Kaiser Daily Global Health Policy Report
In The News
- U.S. Delegation To U.N. Human Rights Council Refuses To Endorse Section Supporting Right To Safe Abortion In Resolution Condemning Abuse, Discrimination Of Women
Agence France-Presse: U.S. balks at ‘abortion’ mention in U.N. call to fight abuse of women
“The U.N. Human Rights Council unanimously adopted a resolution Thursday condemning abuse and discrimination of women, but Washington refused to back one paragraph mentioning access to safe abortions. The strongly worded resolution, tabled by Canada, expressed ‘outrage at the persistence and pervasiveness of all forms of violence against women and girls worldwide,’ calling on countries to take immediate steps to prevent gender-based violence and discrimination…” (6/22).
Reuters: United States rejects U.N. call for access to safe abortions
“…U.S. First Secretary to the U.N. in Geneva Jason Mack said, after a resolution from Canada on eliminating violence against women was adopted by consensus, that the U.S. ‘must dissociate from the consensus’ specifically on access to safe abortions. ‘We do not recognize abortion as a method of family planning, nor do we support abortion in our reproductive health assistance,’ he said in a statement read to the Council…” (Nebehay, 6/22).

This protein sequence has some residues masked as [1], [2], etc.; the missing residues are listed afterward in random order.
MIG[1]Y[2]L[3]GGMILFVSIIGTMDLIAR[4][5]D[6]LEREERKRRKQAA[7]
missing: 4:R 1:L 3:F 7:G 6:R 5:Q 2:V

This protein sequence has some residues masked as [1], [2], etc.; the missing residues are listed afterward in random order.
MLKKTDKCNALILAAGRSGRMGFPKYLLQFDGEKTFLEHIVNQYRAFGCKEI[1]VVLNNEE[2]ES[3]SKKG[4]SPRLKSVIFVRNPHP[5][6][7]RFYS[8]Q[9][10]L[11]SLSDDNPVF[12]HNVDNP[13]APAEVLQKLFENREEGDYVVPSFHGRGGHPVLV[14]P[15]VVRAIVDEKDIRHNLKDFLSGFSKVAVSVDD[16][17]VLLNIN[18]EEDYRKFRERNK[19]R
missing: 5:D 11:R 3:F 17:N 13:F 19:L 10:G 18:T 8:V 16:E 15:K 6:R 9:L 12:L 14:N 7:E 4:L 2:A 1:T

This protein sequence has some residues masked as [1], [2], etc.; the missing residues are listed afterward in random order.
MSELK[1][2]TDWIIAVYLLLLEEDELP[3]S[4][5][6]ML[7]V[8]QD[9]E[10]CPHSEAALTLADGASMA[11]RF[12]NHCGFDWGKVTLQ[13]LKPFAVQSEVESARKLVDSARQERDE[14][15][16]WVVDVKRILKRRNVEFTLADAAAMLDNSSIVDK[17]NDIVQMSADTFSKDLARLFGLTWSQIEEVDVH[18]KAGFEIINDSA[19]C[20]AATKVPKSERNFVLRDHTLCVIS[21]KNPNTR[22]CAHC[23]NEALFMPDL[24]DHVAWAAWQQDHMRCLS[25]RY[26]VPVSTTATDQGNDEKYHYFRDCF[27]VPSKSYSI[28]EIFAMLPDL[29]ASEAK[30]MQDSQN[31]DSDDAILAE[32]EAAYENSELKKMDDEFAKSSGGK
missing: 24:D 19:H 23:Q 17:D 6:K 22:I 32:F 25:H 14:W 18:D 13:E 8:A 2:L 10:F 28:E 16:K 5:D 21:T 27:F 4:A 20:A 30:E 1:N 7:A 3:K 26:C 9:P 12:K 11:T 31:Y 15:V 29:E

- Republican Senators Of Labor-HHS-Education Appropriations Subcommittee Unanimously Oppose Trump Administration's Proposed Cuts To NIH Budget
CQ News: Senate Republicans Assail Proposed NIH Cuts
“The senator who oversees funding for the National Institutes of Health on Thursday said lawmakers were unwilling to go along with the Trump administration’s proposed [cuts to the] research agency. ‘The budget, of course, proposes cuts that I think you can rest assured the committee will find unacceptable,’ said Sen. Roy Blunt, R-Mo., the chairman of the Labor-HHS-Education Appropriations subcommittee that funds the Health and Human Services Department and its agencies. Blunt and other Republicans at a Thursday hearing of the subcommittee were unanimously opposed to the cuts, which they said would result in job losses and setbacks for research…” (Siddons, 6/22).
- Former U.N. Official Paul Spiegel Speaks With NPR About How To Fix 'Broken' Humanitarian Aid System
NPR: Humanitarian Aid Is ‘Broken,’ Says Former U.N. Official